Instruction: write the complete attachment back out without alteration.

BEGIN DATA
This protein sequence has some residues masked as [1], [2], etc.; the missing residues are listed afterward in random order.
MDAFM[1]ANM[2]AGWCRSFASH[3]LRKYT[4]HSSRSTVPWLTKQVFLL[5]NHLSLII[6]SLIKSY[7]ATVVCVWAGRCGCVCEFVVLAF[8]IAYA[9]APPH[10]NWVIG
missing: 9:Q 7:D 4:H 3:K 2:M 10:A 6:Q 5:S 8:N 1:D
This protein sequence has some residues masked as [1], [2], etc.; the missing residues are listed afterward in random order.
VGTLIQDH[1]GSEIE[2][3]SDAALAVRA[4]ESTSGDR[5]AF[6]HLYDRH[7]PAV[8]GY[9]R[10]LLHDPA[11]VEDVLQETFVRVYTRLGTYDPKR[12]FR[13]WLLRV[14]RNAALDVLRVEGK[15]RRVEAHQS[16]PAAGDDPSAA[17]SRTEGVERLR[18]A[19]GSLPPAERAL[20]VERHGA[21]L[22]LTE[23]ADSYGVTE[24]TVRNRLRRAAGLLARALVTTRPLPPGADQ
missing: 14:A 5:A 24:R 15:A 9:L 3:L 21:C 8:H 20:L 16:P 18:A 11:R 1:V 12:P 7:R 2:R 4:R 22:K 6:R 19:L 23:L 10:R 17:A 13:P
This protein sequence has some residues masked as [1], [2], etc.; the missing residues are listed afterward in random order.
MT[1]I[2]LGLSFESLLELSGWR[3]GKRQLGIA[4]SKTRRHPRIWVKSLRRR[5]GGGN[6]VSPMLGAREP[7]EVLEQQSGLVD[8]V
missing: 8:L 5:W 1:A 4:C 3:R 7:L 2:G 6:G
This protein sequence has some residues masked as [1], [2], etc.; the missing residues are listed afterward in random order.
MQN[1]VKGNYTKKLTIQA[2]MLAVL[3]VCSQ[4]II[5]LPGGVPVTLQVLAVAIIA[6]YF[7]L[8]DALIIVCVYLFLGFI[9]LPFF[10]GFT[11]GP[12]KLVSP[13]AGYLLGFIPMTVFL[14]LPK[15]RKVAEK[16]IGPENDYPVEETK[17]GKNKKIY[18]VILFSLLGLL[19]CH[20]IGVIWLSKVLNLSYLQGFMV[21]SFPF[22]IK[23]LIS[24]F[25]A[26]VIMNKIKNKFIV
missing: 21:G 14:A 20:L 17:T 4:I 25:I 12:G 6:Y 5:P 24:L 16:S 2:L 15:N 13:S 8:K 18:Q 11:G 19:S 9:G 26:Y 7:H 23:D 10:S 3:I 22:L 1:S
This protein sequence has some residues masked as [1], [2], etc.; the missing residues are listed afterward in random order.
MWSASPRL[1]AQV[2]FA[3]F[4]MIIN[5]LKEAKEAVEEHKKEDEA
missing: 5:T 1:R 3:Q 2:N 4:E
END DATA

This protein sequence has some residues masked as [1], [2], etc.; the missing residues are listed afterward in random order.
MDAFM[1]ANM[2]AGWCRSFASH[3]LRKYT[4]HSSRSTVPWLTKQVFLL[5]NHLSLII[6]SLIKSY[7]ATVVCVWAGRCGCVCEFVVLAF[8]IAYA[9]APPH[10]NWVIG
missing: 9:Q 7:D 4:H 3:K 2:M 10:A 6:Q 5:S 8:N 1:D
This protein sequence has some residues masked as [1], [2], etc.; the missing residues are listed afterward in random order.
VGTLIQDH[1]GSEIE[2][3]SDAALAVRA[4]ESTSGDR[5]AF[6]HLYDRH[7]PAV[8]GY[9]R[10]LLHDPA[11]VEDVLQETFVRVYTRLGTYDPKR[12]FR[13]WLLRV[14]RNAALDVLRVEGK[15]RRVEAHQS[16]PAAGDDPSAA[17]SRTEGVERLR[18]A[19]GSLPPAERAL[20]VERHGA[21]L[22]LTE[23]ADSYGVTE[24]TVRNRLRRAAGLLARALVTTRPLPPGADQ
missing: 14:A 5:A 24:R 15:A 9:L 3:L 21:C 8:H 20:L 16:P 18:A 11:R 1:V 12:P 7:R 2:R 4:R 22:K 6:R 19:L 23:L 10:R 17:A 13:P
This protein sequence has some residues masked as [1], [2], etc.; the missing residues are listed afterward in random order.
MT[1]I[2]LGLSFESLLELSGWR[3]GKRQLGIA[4]SKTRRHPRIWVKSLRRR[5]GGGN[6]VSPMLGAREP[7]EVLEQQSGLVD[8]V
missing: 8:L 5:W 1:A 4:C 3:R 7:L 2:G 6:G
This protein sequence has some residues masked as [1], [2], etc.; the missing residues are listed afterward in random order.
MQN[1]VKGNYTKKLTIQA[2]MLAVL[3]VCSQ[4]II[5]LPGGVPVTLQVLAVAIIA[6]YF[7]L[8]DALIIVCVYLFLGFI[9]LPFF[10]GFT[11]GP[12]KLVSP[13]AGYLLGFIPMTVFL[14]LPK[15]RKVAEK[16]IGPENDYPVEETK[17]GKNKKIY[18]VILFSLLGLL[19]CH[20]IGVIWLSKVLNLSYLQGFMV[21]SFPF[22]IK[23]LIS[24]F[25]A[26]VIMNKIKNKFIV
missing: 21:G 14:A 20:L 17:T 4:I 25:I 12:G 6:Y 5:P 24:L 16:S 2:L 15:N 13:S 8:K 18:Q 11:G 19:S 9:G 26:Y 7:H 23:D 10:S 3:I 22:L 1:S
This protein sequence has some residues masked as [1], [2], etc.; the missing residues are listed afterward in random order.
MWSASPRL[1]AQV[2]FA[3]F[4]MIIN[5]LKEAKEAVEEHKKEDEA
missing: 5:T 1:R 3:Q 2:N 4:E